Matt Deiters gave a few of us a preliminary presentation of his Patterns talk for Tuesday. I'm excited to see him talk, he's one of the most passionate people I've met in the industry, and he's always excited to share his knowledge. Considering his drive and relative age, I consider him my own “John Tukey“. :)
I know there are many of us that initially look at patterns and roll our eyes, knowing that what we do just works... nothing to fix. Patterns are an idealistic waste of time, etc... then we pick up a book, or see a demo, or talk to the right person at the right time, and it clicks...
... “that, what you're doing right there, is exactly what I did that one time to fix that one thing” - well man, there's a name for it. One of us at the talk yesterday bonked himself on the forehead (seriously... really hard even)... I saw the click with him - he had used the Strategy Pattern to solve a problem. The click I'm sure was 2-fold: 1. He solved a programming problem using his own innovation and just found out it was a best practice, and 2. there was a name for it. He's a better coder than he gives himself credit for...
Patterns rule, but if you're reading a book and learning patterns from the top-down, while coding from the bottom-up, it can be difficult to understand how to make them work for you:
1. You need to understand oop. Polymorphism, Inheritence, Interfaces, Delegates... If you're not quite there, there is not a doubt in my mind that mastering these things will make a HUGE difference in your code, and understanding of patterns.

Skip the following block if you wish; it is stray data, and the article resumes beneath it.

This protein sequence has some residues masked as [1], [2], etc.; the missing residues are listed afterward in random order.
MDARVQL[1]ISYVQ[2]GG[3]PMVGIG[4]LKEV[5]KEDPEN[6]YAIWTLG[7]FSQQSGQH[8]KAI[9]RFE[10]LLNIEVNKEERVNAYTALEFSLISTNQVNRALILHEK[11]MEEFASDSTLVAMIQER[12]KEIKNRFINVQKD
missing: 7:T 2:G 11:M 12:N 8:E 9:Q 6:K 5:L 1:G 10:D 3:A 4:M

2. You can work toward patterns after your application is coded. When looking at your code, you recognize “smells” - even the rookie programmer smells bad code. You need to know enough about patterns to understand how bad smells in your code like huge methods, duplicated code, and confusing conditionals can utilize them. Refactoring to or toward patterns becomes part of the development cycle.
3. You need to understand the ideas behind each pattern, don't worry about the details until your “just in time“ moment, when you can set it against a context.
4. Remember how you used the pattern to solve the problem. After 3 or 4 implementations, they become second nature.
The funniest thing I'm seeing is the correlation between experienced programmers and their reluctance to consider patterns. Dino tried to jump on the bandwagon not too long ago, and realized he'd been riding it all along... [link] These are the guys with the influence, that need to adopt the science behind it and make it part of the .Net world. Our INETA UG has a few of these guys. I hope they bring their positive energy Tuesday so Matt's first presentation is a good one.
Check out the Agile Developer's weblog here, and come to the WI-NUG meeting Tuesday May 10 for pizza, swag, and a great presentation on patterns in .Net.
| posted on Wednesday, May 04, 2005 4:29 PM